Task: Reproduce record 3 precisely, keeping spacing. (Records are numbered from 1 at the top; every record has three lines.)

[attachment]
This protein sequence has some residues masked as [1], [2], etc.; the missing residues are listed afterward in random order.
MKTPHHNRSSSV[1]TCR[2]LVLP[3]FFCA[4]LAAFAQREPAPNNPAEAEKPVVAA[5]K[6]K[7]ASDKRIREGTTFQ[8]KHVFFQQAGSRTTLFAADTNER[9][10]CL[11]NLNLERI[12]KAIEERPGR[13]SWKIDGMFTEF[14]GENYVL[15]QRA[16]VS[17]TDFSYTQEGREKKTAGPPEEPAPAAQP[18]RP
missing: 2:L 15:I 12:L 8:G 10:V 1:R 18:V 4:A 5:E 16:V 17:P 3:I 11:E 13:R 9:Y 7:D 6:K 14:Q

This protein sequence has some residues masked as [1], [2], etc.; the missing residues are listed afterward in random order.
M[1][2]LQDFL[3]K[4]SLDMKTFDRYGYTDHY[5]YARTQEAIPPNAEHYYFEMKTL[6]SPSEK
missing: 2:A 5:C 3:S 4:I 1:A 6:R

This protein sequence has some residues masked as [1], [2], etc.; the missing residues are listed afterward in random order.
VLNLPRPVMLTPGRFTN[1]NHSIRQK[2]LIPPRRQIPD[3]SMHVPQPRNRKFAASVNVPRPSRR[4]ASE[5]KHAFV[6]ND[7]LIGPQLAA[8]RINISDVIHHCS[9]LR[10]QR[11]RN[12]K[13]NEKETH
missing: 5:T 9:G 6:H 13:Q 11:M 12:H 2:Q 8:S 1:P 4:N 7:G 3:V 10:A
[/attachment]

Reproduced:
This protein sequence has some residues masked as [1], [2], etc.; the missing residues are listed afterward in random order.
VLNLPRPVMLTPGRFTN[1]NHSIRQK[2]LIPPRRQIPD[3]SMHVPQPRNRKFAASVNVPRPSRR[4]ASE[5]KHAFV[6]ND[7]LIGPQLAA[8]RINISDVIHHCS[9]LR[10]QR[11]RN[12]K[13]NEKETH
missing: 5:T 9:G 6:H 13:Q 11:M 12:H 2:Q 8:S 1:P 4:N 7:G 3:V 10:A